Abstract

This study was developed to identify the specific instructional and professional differences among the most effective, moderately effective, and least effective Grade 4 and Grade 5 teachers of mathematics in one Florida school district. The purpose of this study was to determine the professional preparation, beliefs about student learning, professional practices, (e.g., professional development, planning, reflection, and collaboration with colleagues), and instructional differences among the effectiveness groups of Grade 4 and Grade 5 teachers of mathematics. Mathematics teachers have the responsibility to engage and encourage students to be mathematical thinkers and problem solvers that value mathematics and strive for the best standards (Hattie, 2009). This study applied a mixed-methods approach to gather data from teachers of Grade 4 and Grade 5 mathematics in one Florida school district by utilizing teacher effectiveness scores derived from value-added model and the Elementary Mathematics Teacher Survey© to gather information on teacher: (a) professional preparation, (b) beliefs about student learning, (c) professional practices, and (d) confidence in instructional strategies. The findings of this study expanded the work of previous researchers in improving the effectiveness of elementary mathematics teachers. While no statistically significant results were revealed in the sample population of this study, all the most effective participants had mathematics education in their professional preparation. In addition, all the most effective participants believed students could improve their mathematical learning and school district professional learning contributed to their effectiveness. Furthermore, at least weekly, all most effective participants: (a) modeled accurate academic language, (b) maintained classroom routines, (c) provided feedback, and (d) differentiated instruction. Qualitative findings were summarized from open-ended responses and the themes in the most effectiveness group included: (a) building relationships, (b) differentiating instruction, and (c) providing feedback. The findings of this study assisted school-level and district-level leaders in improving the effectiveness of elementary mathematics teachers.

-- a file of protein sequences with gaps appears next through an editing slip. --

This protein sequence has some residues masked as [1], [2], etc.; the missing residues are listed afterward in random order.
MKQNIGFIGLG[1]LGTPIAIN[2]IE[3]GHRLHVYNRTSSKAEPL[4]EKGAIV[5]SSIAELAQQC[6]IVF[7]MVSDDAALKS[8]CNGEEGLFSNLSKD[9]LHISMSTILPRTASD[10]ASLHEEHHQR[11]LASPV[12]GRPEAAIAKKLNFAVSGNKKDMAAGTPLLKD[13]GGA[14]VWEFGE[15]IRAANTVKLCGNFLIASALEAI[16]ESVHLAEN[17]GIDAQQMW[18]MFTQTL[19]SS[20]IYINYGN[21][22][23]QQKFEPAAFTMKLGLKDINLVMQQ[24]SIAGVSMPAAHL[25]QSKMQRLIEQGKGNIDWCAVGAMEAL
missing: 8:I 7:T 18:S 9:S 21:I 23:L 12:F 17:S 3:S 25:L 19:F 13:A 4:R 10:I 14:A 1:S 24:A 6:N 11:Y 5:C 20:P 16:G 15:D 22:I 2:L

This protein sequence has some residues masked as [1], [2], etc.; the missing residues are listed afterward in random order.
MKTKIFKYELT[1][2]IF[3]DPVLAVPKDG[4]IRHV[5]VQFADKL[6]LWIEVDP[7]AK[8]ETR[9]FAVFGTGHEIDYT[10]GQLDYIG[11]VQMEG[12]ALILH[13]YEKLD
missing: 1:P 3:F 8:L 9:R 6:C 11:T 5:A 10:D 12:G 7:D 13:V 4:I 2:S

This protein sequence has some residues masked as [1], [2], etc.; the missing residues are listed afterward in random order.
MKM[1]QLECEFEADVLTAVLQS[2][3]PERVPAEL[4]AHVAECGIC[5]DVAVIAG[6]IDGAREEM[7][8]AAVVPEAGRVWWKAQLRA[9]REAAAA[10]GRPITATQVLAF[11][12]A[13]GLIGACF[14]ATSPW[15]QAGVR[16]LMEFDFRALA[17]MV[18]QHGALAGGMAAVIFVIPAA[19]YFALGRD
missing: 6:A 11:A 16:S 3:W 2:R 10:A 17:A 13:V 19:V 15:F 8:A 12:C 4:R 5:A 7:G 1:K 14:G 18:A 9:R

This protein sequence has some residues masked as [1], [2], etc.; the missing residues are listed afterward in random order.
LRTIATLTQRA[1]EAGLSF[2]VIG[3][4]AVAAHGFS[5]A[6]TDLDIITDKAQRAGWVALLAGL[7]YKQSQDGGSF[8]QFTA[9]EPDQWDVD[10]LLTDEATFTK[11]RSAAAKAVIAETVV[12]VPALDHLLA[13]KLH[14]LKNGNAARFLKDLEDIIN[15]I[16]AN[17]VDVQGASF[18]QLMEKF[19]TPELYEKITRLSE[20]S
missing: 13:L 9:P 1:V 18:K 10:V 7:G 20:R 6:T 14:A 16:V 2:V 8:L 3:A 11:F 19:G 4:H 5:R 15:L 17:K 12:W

Notes

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Graduation Date

2020

Semester

Summer

Advisor

Ceballos, Marjorie

Degree

Doctor of Education (Ed.D.)

College

College of Community Innovation and Education

Department

Educational Leadership and Higher Education

Degree Program

Educational Leadership; Executive Track

Format

application/pdf

Identifier

CFE0008194; DP0023548

URL

https://purls.library.ucf.edu/go/DP0023548

Language

English

Release Date

August 2025

Length of Campus-only Access

5 years

Access Status

Doctoral Dissertation (Campus-only Access)

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